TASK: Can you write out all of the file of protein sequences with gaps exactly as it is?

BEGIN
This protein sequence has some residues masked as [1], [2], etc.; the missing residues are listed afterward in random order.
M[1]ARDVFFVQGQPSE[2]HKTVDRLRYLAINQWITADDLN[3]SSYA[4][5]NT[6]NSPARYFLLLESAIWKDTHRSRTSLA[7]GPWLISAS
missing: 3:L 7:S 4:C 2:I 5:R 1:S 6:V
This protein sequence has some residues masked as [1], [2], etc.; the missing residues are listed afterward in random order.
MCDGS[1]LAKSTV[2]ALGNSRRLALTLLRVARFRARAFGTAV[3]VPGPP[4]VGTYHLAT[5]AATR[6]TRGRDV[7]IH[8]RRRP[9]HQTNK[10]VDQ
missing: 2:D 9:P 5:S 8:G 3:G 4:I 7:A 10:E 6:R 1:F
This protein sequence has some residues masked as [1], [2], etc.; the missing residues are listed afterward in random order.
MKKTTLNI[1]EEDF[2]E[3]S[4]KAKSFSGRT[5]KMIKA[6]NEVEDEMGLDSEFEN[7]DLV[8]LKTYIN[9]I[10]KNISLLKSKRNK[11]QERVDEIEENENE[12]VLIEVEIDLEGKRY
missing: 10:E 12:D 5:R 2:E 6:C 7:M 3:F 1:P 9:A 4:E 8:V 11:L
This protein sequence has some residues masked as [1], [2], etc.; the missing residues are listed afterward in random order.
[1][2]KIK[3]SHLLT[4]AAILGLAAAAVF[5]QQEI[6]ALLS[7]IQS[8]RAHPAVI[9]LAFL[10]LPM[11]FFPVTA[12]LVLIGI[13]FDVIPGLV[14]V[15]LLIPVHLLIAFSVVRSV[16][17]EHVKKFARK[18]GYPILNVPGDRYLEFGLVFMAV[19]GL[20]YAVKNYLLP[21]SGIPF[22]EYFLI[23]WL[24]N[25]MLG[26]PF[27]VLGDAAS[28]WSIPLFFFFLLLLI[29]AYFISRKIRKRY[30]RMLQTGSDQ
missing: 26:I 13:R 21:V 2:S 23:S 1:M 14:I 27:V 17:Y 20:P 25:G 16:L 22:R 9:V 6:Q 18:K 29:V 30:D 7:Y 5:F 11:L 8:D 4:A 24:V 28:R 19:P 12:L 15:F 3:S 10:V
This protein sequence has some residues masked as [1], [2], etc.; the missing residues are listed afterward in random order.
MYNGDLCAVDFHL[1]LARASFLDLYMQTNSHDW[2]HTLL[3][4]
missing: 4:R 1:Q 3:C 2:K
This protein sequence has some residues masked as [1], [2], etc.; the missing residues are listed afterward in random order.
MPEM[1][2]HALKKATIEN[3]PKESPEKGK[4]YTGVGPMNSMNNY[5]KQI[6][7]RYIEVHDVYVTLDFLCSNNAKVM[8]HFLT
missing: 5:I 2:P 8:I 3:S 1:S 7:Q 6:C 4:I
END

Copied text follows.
This protein sequence has some residues masked as [1], [2], etc.; the missing residues are listed afterward in random order.
M[1]ARDVFFVQGQPSE[2]HKTVDRLRYLAINQWITADDLN[3]SSYA[4][5]NT[6]NSPARYFLLLESAIWKDTHRSRTSLA[7]GPWLISAS
missing: 3:L 7:S 4:C 2:I 5:R 1:S 6:V
This protein sequence has some residues masked as [1], [2], etc.; the missing residues are listed afterward in random order.
MCDGS[1]LAKSTV[2]ALGNSRRLALTLLRVARFRARAFGTAV[3]VPGPP[4]VGTYHLAT[5]AATR[6]TRGRDV[7]IH[8]RRRP[9]HQTNK[10]VDQ
missing: 2:D 9:P 5:S 8:G 3:G 4:I 7:A 10:E 6:R 1:F
This protein sequence has some residues masked as [1], [2], etc.; the missing residues are listed afterward in random order.
MKKTTLNI[1]EEDF[2]E[3]S[4]KAKSFSGRT[5]KMIKA[6]NEVEDEMGLDSEFEN[7]DLV[8]LKTYIN[9]I[10]KNISLLKSKRNK[11]QERVDEIEENENE[12]VLIEVEIDLEGKRY
missing: 10:E 12:D 5:R 2:E 6:C 7:M 3:F 1:P 9:A 4:E 8:V 11:L
This protein sequence has some residues masked as [1], [2], etc.; the missing residues are listed afterward in random order.
[1][2]KIK[3]SHLLT[4]AAILGLAAAAVF[5]QQEI[6]ALLS[7]IQS[8]RAHPAVI[9]LAFL[10]LPM[11]FFPVTA[12]LVLIGI[13]FDVIPGLV[14]V[15]LLIPVHLLIAFSVVRSV[16][17]EHVKKFARK[18]GYPILNVPGDRYLEFGLVFMAV[19]GL[20]YAVKNYLLP[21]SGIPF[22]EYFLI[23]WL[24]N[25]MLG[26]PF[27]VLGDAAS[28]WSIPLFFFFLLLLI[29]AYFISRKIRKRY[30]RMLQTGSDQ
missing: 26:I 13:R 21:V 2:S 23:S 1:M 14:I 27:V 17:Y 20:P 25:G 16:L 22:R 9:V 6:Q 18:K 29:V 30:D 7:Y 5:F 11:L 8:D 4:A 24:V 28:R 19:P 12:L 15:F 3:S 10:V
This protein sequence has some residues masked as [1], [2], etc.; the missing residues are listed afterward in random order.
MYNGDLCAVDFHL[1]LARASFLDLYMQTNSHDW[2]HTLL[3][4]
missing: 4:R 1:Q 3:C 2:K
This protein sequence has some residues masked as [1], [2], etc.; the missing residues are listed afterward in random order.
MPEM[1][2]HALKKATIEN[3]PKESPEKGK[4]YTGVGPMNSMNNY[5]KQI[6][7]RYIEVHDVYVTLDFLCSNNAKVM[8]HFLT
missing: 5:I 2:P 8:I 3:S 1:S 7:Q 6:C 4:I